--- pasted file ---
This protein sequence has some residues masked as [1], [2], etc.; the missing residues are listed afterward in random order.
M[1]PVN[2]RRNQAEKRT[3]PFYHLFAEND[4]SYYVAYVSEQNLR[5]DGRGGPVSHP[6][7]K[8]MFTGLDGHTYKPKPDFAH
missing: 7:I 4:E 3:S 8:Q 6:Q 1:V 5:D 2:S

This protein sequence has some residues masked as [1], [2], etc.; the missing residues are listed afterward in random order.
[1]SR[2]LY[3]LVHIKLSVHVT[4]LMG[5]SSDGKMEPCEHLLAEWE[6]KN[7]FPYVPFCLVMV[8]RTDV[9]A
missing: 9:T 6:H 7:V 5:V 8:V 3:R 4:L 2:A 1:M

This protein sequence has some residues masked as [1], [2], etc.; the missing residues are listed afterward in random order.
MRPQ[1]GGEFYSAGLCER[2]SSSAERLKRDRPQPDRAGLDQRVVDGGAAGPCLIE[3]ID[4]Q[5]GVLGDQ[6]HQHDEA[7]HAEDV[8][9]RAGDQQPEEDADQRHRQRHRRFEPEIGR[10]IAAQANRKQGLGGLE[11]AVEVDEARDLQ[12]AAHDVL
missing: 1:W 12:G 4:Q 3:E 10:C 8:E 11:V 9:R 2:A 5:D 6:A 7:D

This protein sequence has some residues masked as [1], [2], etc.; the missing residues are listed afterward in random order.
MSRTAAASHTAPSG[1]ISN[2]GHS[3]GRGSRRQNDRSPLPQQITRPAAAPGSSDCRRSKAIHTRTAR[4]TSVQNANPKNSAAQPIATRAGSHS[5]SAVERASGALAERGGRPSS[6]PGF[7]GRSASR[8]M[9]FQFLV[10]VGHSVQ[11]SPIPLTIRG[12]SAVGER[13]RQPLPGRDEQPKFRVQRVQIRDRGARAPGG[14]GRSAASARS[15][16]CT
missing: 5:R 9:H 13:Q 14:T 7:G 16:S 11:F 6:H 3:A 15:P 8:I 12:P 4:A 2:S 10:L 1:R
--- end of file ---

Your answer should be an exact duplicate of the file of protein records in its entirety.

This protein sequence has some residues masked as [1], [2], etc.; the missing residues are listed afterward in random order.
M[1]PVN[2]RRNQAEKRT[3]PFYHLFAEND[4]SYYVAYVSEQNLR[5]DGRGGPVSHP[6][7]K[8]MFTGLDGHTYKPKPDFAH
missing: 7:I 4:E 3:S 8:Q 6:Q 1:V 5:D 2:S

This protein sequence has some residues masked as [1], [2], etc.; the missing residues are listed afterward in random order.
[1]SR[2]LY[3]LVHIKLSVHVT[4]LMG[5]SSDGKMEPCEHLLAEWE[6]KN[7]FPYVPFCLVMV[8]RTDV[9]A
missing: 9:T 6:H 7:V 5:V 8:V 3:R 4:L 2:A 1:M

This protein sequence has some residues masked as [1], [2], etc.; the missing residues are listed afterward in random order.
MRPQ[1]GGEFYSAGLCER[2]SSSAERLKRDRPQPDRAGLDQRVVDGGAAGPCLIE[3]ID[4]Q[5]GVLGDQ[6]HQHDEA[7]HAEDV[8][9]RAGDQQPEEDADQRHRQRHRRFEPEIGR[10]IAAQANRKQGLGGLE[11]AVEVDEARDLQ[12]AAHDVL
missing: 1:W 12:G 4:Q 3:E 10:C 8:E 11:V 9:R 2:A 5:D 6:A 7:D

This protein sequence has some residues masked as [1], [2], etc.; the missing residues are listed afterward in random order.
MSRTAAASHTAPSG[1]ISN[2]GHS[3]GRGSRRQNDRSPLPQQITRPAAAPGSSDCRRSKAIHTRTAR[4]TSVQNANPKNSAAQPIATRAGSHS[5]SAVERASGALAERGGRPSS[6]PGF[7]GRSASR[8]M[9]FQFLV[10]VGHSVQ[11]SPIPLTIRG[12]SAVGER[13]RQPLPGRDEQPKFRVQRVQIRDRGARAPGG[14]GRSAASARS[15][16]CT
missing: 5:R 9:H 13:Q 14:T 7:G 16:S 11:F 6:H 3:A 15:P 8:I 12:P 4:A 2:S 10:L 1:R